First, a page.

Coding a Simple Virus in Python

Published January 17, 2021

This is a guide to coding a simple virus in Python that steals users passwords. This is for academic purposes only.

I’ll keep it simple, but feel free to check out a link to the more detailed tutorial at the bottom of this article.

Let’s start with the basics

When it comes to coding a password stealer — where do you start? There are a number of ways to attain passwords on a user’s machine. One of the traditional and still most commonly used ways is to build what’s known as a keylogger.

A keylogger in the cyber world is a piece of software that runs on a user’s machine and stores every key they press.

However, it’s worth knowing that many web browsers and softwares actively block events related to detecting key presses. This is the case with Google Chrome, where if you type into a password field, it will not trigger the key press events that you would usually expect.

More sophisticated keyloggers are written in low-level languages such C/C++. This is because you have closer access to the hardware and are therefore less reliant on other softwares (web browers) to tell you when keys are pressed.

Another technique you can use is to actively monitor the clipboard to detect what the user has copied. Let’s face it, many of us copy and paste passwords all the time. So this is a great way to grab a password. Funnily enough, rumour has it that TikTok actively store what’s on your clipboard periodically.

The simplest example of storing key presses in Python

Pynput Screenshot

pynput is a fantastic library for storing key presses in Python. Here’s a quick snippet for importing the library, monitoring the keyboard and printing key presses:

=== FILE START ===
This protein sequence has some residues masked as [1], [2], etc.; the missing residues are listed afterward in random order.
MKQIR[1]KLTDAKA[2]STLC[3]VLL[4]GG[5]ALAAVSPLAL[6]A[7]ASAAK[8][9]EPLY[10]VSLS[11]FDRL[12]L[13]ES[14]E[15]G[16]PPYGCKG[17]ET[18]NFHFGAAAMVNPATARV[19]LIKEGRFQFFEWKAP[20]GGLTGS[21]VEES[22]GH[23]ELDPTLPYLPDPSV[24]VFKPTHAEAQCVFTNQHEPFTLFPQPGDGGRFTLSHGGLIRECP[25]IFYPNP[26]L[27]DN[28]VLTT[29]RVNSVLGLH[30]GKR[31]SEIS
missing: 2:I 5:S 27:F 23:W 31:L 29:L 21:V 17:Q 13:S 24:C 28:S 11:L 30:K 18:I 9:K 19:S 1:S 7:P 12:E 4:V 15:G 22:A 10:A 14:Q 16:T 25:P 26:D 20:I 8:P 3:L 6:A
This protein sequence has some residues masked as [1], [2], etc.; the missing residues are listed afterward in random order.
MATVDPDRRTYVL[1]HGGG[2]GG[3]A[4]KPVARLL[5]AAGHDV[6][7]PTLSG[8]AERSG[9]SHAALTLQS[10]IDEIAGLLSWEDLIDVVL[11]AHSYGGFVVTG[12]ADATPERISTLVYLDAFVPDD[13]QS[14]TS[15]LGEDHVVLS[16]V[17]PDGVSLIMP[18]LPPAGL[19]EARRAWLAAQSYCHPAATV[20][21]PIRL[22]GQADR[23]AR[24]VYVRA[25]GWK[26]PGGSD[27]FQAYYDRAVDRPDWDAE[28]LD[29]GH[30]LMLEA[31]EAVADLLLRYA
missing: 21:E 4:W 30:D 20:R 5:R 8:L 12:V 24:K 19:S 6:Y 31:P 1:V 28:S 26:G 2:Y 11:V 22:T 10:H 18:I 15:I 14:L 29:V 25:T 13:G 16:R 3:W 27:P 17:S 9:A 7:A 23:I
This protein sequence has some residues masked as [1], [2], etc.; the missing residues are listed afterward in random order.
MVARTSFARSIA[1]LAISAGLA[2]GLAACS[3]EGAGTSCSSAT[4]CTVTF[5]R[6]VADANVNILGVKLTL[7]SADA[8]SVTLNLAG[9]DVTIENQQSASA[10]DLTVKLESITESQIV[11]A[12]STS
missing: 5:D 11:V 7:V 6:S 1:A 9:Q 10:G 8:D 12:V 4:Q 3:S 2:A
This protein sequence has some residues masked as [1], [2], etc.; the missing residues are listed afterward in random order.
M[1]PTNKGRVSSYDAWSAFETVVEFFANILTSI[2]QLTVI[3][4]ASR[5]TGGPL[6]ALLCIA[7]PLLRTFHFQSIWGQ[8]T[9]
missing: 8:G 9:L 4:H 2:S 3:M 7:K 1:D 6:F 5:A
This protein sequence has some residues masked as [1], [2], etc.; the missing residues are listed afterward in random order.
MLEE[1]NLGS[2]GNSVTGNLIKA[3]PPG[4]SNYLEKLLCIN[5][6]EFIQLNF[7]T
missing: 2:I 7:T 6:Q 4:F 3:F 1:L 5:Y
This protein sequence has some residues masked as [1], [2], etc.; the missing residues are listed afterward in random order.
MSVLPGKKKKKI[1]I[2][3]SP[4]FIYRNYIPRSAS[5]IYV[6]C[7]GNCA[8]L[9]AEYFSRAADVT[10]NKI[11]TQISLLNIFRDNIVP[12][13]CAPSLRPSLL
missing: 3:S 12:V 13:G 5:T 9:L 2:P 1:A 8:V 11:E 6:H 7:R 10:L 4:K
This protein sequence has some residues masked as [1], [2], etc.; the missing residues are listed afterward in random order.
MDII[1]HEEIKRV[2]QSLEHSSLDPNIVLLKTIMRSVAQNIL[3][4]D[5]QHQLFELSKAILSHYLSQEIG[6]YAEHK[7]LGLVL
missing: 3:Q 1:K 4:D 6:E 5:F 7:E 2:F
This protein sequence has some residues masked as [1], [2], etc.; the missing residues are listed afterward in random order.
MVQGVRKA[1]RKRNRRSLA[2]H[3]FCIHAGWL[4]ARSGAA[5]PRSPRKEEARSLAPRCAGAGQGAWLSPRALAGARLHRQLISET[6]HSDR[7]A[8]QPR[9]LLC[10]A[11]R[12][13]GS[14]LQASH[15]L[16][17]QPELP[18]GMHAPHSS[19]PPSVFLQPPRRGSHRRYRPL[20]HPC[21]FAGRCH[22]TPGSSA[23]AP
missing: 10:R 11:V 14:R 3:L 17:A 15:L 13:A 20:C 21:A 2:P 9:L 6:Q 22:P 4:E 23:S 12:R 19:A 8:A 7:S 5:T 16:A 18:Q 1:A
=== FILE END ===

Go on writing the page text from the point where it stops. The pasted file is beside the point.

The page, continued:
from pynput.keyboard import Listener

def log_key_press(self):
    key = str(key).replace("'", "")
    print(f"Key Press: {key}")

with Listener(on_press=log_key_press) as l:

Now although this is good, it doesn’t store it to a file for review later. You can do that simply by opening a file handler in Python in append mode and then logging the key presses to that file:

KEYSTROKE_LOG_FILE = './logs/keystroke.log'

with open(KEYSTROKE_LOG_FILE, 'a') as f:
    line_to_write = f"{now}: Key Press - {key}"

Storing what a user copies to the clipboard

The above will help you get something basic up and running. But, as we mentioned, typing into password fields on a browser will not render the key press events you need. In other words, the above won’t work.

Key Press Log File

One way around that is to keep an eye on the clipboard. With the premise that users copy and paste passwords, this will render great results! You can use the pyperclip library in Python to do this.

Typically when a user pastes something, they do so with a key combination. Now on a Mac, this is Cmd + V. So, one easy way is to detect if a user has pressed Cmd and then just check the clipboard contents and store it in a file:

import pyperclip

if key == 'Key.cmd_r':
    contents = pyperclip.paste()

Now this code is simple and will result in duplicates. Though, you can easily make changes to avoid this.

Closing up

This was a very simple example of writing a password stealer in Python. Now you have a better understanding of the basics involved in building your own keylogger and pitfalls and things that you should be aware of going forward.

Feel free to check out the more detailed version of the tutorial here with the full code.

You can also reach me on my Instagram, YouTube and TikTok.